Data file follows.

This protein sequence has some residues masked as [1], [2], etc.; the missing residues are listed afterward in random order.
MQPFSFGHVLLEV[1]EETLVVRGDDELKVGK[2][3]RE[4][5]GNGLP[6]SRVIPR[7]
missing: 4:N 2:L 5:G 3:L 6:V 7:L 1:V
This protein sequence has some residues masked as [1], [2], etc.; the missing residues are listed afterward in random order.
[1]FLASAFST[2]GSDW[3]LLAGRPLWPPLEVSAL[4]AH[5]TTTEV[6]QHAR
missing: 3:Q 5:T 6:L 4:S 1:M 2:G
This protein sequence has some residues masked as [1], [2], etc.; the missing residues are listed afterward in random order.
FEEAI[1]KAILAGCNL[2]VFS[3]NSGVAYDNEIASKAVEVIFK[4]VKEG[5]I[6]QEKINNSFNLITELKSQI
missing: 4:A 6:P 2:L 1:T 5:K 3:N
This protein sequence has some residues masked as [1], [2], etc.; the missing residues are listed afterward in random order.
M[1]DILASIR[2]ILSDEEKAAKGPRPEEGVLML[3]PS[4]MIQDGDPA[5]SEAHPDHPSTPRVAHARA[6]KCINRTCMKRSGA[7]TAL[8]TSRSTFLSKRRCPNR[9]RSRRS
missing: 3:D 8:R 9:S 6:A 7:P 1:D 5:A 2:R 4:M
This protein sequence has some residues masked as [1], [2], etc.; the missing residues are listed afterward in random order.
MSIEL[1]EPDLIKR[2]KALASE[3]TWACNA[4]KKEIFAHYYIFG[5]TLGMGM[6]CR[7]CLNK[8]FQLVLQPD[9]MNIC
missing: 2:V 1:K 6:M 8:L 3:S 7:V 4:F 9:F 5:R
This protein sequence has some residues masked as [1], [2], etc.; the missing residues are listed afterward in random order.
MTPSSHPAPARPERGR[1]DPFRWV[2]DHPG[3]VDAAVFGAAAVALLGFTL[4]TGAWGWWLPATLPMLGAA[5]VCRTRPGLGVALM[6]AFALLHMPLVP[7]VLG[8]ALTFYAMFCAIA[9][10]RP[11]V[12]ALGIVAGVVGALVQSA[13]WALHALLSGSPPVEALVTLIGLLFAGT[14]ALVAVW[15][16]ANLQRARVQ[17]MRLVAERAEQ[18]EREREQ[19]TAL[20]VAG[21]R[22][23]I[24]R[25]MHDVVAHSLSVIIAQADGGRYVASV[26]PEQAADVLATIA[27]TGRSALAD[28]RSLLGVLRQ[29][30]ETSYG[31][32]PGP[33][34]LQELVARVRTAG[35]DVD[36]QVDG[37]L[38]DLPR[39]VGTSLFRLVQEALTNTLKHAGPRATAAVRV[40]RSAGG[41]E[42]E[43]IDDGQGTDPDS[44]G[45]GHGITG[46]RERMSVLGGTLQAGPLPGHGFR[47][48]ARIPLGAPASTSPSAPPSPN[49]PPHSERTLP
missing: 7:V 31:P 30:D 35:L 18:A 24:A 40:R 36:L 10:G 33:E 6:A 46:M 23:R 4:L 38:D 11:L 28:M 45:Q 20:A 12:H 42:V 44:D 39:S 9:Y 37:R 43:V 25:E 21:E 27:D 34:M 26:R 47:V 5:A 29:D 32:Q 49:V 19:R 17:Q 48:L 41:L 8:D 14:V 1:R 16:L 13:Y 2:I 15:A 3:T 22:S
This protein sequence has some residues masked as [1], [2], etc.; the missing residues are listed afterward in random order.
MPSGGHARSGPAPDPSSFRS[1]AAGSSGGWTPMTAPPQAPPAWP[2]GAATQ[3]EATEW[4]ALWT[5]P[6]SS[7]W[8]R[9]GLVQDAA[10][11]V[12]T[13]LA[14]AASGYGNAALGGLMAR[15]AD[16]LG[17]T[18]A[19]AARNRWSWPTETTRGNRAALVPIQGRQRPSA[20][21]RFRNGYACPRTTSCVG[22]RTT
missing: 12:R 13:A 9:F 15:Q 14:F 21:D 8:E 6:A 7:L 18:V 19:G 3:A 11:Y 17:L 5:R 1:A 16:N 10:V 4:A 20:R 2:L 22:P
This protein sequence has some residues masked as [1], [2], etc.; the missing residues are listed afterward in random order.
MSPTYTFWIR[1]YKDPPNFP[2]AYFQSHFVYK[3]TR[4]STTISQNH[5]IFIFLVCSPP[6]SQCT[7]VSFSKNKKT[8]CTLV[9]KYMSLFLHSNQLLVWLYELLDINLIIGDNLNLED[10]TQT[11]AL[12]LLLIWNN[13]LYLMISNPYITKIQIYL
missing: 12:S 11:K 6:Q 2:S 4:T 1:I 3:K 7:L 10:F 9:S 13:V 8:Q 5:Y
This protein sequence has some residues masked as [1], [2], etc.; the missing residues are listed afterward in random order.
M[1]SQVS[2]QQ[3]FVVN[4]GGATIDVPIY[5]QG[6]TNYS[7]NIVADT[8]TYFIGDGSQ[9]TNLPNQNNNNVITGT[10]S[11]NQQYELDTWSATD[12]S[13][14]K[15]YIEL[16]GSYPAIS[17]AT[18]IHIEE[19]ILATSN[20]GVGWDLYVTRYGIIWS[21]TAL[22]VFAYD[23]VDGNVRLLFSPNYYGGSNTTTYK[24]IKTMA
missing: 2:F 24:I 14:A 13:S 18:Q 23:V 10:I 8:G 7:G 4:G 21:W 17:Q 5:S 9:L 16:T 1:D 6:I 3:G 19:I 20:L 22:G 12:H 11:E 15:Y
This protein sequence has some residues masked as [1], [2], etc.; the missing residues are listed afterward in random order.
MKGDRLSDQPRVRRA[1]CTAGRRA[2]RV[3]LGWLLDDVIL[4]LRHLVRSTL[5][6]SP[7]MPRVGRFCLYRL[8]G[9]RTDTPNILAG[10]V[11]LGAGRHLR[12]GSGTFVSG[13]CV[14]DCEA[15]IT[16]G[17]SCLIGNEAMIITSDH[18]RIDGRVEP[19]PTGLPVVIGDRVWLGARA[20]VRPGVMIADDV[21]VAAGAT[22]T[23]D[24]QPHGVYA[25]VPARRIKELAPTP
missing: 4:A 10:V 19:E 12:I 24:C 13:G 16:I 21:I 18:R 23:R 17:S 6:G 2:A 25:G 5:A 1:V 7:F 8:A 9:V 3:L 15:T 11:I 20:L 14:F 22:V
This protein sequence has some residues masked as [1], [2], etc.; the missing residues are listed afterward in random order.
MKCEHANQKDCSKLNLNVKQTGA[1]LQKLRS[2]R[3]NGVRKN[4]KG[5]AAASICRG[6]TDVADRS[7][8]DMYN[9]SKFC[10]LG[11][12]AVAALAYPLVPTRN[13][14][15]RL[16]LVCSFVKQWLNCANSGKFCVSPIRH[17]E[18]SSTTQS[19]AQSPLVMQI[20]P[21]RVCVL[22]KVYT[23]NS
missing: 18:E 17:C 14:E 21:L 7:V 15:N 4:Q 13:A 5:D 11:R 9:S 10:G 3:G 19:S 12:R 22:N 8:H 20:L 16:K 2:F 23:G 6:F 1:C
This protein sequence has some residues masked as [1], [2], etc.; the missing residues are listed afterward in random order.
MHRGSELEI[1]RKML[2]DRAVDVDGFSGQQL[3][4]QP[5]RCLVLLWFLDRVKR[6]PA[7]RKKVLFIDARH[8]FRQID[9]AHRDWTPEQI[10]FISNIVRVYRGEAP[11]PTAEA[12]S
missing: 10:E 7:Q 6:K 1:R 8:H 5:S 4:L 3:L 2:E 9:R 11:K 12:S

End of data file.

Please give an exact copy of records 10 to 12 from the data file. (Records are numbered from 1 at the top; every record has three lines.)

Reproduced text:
This protein sequence has some residues masked as [1], [2], etc.; the missing residues are listed afterward in random order.
MKGDRLSDQPRVRRA[1]CTAGRRA[2]RV[3]LGWLLDDVIL[4]LRHLVRSTL[5][6]SP[7]MPRVGRFCLYRL[8]G[9]RTDTPNILAG[10]V[11]LGAGRHLR[12]GSGTFVSG[13]CV[14]DCEA[15]IT[16]G[17]SCLIGNEAMIITSDH[18]RIDGRVEP[19]PTGLPVVIGDRVWLGARA[20]VRPGVMIADDV[21]VAAGAT[22]T[23]D[24]QPHGVYA[25]VPARRIKELAPTP
missing: 4:A 10:V 19:E 12:I 24:C 13:G 16:I 21:I 18:R 23:R 17:S 6:G 2:A 25:G 5:A 1:V 7:F 8:A 9:V 3:L 15:T 11:I 20:L 14:F 22:V
This protein sequence has some residues masked as [1], [2], etc.; the missing residues are listed afterward in random order.
MKCEHANQKDCSKLNLNVKQTGA[1]LQKLRS[2]R[3]NGVRKN[4]KG[5]AAASICRG[6]TDVADRS[7][8]DMYN[9]SKFC[10]LG[11][12]AVAALAYPLVPTRN[13][14][15]RL[16]LVCSFVKQWLNCANSGKFCVSPIRH[17]E[18]SSTTQS[19]AQSPLVMQI[20]P[21]RVCVL[22]KVYT[23]NS
missing: 18:E 17:C 14:E 21:L 7:V 15:N 4:Q 13:A 5:D 11:R 9:S 10:G 3:G 19:S 12:R 22:N 8:H 20:L 16:K 2:F 23:G 6:F 1:C
This protein sequence has some residues masked as [1], [2], etc.; the missing residues are listed afterward in random order.
MHRGSELEI[1]RKML[2]DRAVDVDGFSGQQL[3][4]QP[5]RCLVLLWFLDRVKR[6]PA[7]RKKVLFIDARH[8]FRQID[9]AHRDWTPEQI[10]FISNIVRVYRGEAP[11]PTAEA[12]S
missing: 10:E 7:Q 6:K 1:R 8:H 5:S 4:L 3:L 2:E 9:R 11:K 12:S